Friday, April 24, 2009


West Hollywood is certainly known for being an interesting place. It's kind of that 'middle ground' between gritty Hollywood and the more relaxed Westside, making it a perfect place for clubs, lounges, bars and restaurants. It is home to the Sunset Strip, as well as La Cienega Boulevard's Restaurant Row. You'll find cool dives like Barney's Beanery (the original), and uber chic spots like Bar 1200 at the Sunset Marquis Hotel. It's also home to some of Los Angeles' infamous nightlife: Area, Sky Bar, Bar Marmont to name a few. And it also boasts super-hot restaurants like Koi, Asia de Cuba, and NYC-transplants STK and BLT Steak.

Smack dab in the middle of where Santa Monica Boulevard meets La Cienega is a nice little "getaway" called Palihouse. It proudly refers to itself as a place that offers the best of a boutique hotel and a luxury residence. Their main draw is their huge lounge area, whose theme is a well-mixed concoction of bohemian-chic and Euro-hipster zip. Unlike other Hollywood and WeHo spots, the Palihouse doesn't give off any hints of pretentiousness. While the clientele is an obvious fusion of folks from nearby Beverly Hills and the hipster WeHo crowd, there seems to be nothing but smiles and good times happening here. The staff is attentive and friendly, the hosts --with their heavy French accents-- are welcoming and hospitable, and the vibe of the place is chill, yet substantial. Kitschy photographs line parts of the walls, while sexy couches and chairs of all shapes and sizes are scattered around the dimly lit room. And there are even turntables at an old-school desk-turned-swank-DJ-stand. (Oh, and there's an oyster bar, too... Score!)

While the lounge earns kudos, their restaurant is the real star. The Hall Courtyard Brasserie is situated in the middle of the property's quad. It boasts an open ceiling, with sweeping views of the condotel's upper floor windows and terraces. Heat-lamps (which are a must for most L.A. evenings) help to warm the area on cooler nights, but ladies are also offered woolen throws to wrap around to keep toasty. Stringed lights swash across the air, giving off the feeling that you're dining in a Mediterranean courtyard.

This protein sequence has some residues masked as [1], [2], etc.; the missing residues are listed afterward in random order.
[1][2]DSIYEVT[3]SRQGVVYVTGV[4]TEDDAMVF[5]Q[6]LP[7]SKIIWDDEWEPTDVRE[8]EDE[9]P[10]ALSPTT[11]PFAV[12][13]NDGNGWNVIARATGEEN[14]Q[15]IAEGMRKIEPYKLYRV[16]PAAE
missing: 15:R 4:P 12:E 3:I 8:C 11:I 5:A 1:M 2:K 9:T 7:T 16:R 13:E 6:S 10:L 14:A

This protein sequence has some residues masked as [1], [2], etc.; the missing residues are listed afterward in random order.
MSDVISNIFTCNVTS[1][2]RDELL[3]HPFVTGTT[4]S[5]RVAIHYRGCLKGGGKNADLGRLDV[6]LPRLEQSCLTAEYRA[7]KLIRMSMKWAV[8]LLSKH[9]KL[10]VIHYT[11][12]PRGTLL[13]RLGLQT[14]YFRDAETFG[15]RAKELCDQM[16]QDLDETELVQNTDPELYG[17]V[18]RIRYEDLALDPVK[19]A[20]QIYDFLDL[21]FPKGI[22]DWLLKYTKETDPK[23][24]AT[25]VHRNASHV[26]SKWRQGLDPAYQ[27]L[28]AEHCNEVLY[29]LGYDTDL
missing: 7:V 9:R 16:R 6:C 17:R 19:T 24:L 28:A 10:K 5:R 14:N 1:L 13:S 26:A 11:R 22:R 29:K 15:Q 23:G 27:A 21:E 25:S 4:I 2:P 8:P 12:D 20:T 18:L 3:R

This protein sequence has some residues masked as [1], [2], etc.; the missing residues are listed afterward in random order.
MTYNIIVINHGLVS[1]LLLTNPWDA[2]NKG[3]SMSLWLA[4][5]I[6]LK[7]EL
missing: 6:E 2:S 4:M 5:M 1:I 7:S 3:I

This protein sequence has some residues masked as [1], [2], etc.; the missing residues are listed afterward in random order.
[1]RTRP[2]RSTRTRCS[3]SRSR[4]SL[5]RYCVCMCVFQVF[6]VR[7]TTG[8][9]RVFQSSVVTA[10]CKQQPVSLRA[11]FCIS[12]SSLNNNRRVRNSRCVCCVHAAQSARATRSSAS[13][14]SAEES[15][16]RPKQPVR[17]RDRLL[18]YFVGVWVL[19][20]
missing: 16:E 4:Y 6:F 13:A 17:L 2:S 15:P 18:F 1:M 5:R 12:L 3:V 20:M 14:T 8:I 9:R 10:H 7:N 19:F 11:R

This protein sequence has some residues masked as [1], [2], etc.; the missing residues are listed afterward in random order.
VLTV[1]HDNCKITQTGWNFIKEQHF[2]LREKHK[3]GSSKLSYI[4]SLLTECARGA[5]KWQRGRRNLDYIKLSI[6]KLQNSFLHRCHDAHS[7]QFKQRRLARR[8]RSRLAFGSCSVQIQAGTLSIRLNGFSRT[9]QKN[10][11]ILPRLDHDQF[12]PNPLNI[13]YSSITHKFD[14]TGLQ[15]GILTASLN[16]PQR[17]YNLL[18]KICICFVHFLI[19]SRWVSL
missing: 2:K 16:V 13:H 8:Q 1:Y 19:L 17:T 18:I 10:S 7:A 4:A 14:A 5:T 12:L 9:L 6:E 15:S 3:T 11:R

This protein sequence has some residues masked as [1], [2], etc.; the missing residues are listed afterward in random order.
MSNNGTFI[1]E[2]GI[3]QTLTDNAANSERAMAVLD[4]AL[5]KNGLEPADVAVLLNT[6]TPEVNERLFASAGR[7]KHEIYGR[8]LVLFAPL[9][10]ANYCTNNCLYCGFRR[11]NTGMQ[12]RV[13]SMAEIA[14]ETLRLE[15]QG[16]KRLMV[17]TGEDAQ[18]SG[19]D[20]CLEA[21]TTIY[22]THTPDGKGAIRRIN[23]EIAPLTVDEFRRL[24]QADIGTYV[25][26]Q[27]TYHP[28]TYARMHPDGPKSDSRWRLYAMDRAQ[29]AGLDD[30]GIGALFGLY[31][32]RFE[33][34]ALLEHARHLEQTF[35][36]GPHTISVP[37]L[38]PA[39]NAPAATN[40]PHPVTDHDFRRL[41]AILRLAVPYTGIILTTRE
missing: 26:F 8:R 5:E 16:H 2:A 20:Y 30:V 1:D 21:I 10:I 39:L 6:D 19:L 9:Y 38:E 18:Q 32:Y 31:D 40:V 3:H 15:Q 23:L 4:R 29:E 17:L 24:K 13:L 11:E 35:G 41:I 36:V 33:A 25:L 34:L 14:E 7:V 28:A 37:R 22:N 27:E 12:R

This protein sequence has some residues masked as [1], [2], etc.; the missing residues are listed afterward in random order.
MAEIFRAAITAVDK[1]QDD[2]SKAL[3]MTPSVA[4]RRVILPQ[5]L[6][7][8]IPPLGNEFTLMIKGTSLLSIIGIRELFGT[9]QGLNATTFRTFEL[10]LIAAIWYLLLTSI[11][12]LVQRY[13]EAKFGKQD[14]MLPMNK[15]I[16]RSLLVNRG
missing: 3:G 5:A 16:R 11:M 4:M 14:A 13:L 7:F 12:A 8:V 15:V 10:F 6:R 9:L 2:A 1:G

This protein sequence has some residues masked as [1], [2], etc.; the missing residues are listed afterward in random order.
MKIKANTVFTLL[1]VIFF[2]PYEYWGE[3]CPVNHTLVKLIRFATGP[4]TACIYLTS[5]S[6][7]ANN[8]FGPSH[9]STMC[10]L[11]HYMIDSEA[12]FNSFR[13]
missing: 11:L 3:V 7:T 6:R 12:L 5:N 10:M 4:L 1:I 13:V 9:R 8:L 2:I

What drew me here was the menu; a delicate offering of "traditional bistro cuisine" with a "market-driven modern edge." Chef Brendan Collins, whose experience has seen him through London's Cafe Royale and Pied-A-Terre, brings vibrancy, color and flavor to the impressive menu.

My friends, who are probably some of my favorite 'restaurant' people in L.A., and I tried plenty of things off the menu. We originally were feeling cheese and a charcuteri
e plate after having a few drinks. But our waitress advised that the cheese could leave us feeling "full," and she wanted us to really experience what The Hall had to offer. Noted.

We started off with a Braised Pork Shank Raviolo, which I can only describe as "prodigious." The pork filling was thick and oozing with flavor against a pommery mustard sheen. And to add to the sweetness of the dish was a caramelized apple slice. This was followed by a Yellowtail Crudo (with avocado, red grapefruit, and herb salad), which was fresh and just as flavorful; the citrus working as a nice palate cleanser. The third appetizer was a Roast Beet Salad made of goat cheese, blood oranges, walnuts and beet romesco; light and fresh.

A few swigs of beer and wine later, our main dishes made their w
ay to our table much to our delectation. Jess ordered the Black Cod with cuit a la viennoise and creamed spinach. The fish was delicately prepared, and imbued with gusto. Tracey ordered the Roast Halibut, with seafood ragout, spring veggies and basil; another amazingly prepared fish. Tracey's husband, Chris, ordered a special: Kansas City Fillet, which was definitely one of the most flavorful steaks I have ever tasted in these past few years in L.A. My dish: Moules et Frites - my all-time favorite. If I see this on the menu of a French or Belgian-esque restaurant, I will try it. This dish usually makes or breaks its respective restaurant in my eyes. The Palihouse's version, made with a saffron curry sauce, was light, yet savory... effortless, yet gratifying; a sure hit for me. Oh, and those truffle shoestring fries weren't so bad either... (!) The experience was topped-off with a Chocolate Muffin, which ended up not being an actual "muffin" at all, but a warm serving of chocolate with dulce de leche ice cream and caramelized bananas.

Jess' Black Cod

My Moules in saffron curry

Truffled Frites (how i love thee...)

Stuffed as we were, we continued the night back in the lounge for one more round of drinks. Conversation was endless, laughs were rampant... an ideal end to a nice night of fun, friends, and food. Oh-so-good food.

The Hall Courtyard Brasserie @ Palihouse Holloway, 8465 Holloway Drive, West Hollywood, CA 9006, 323.656.4020

1 comment:

BillD said...

Really, French along with "welcoming and hospitable" in the same sentence, come on now, really Wen!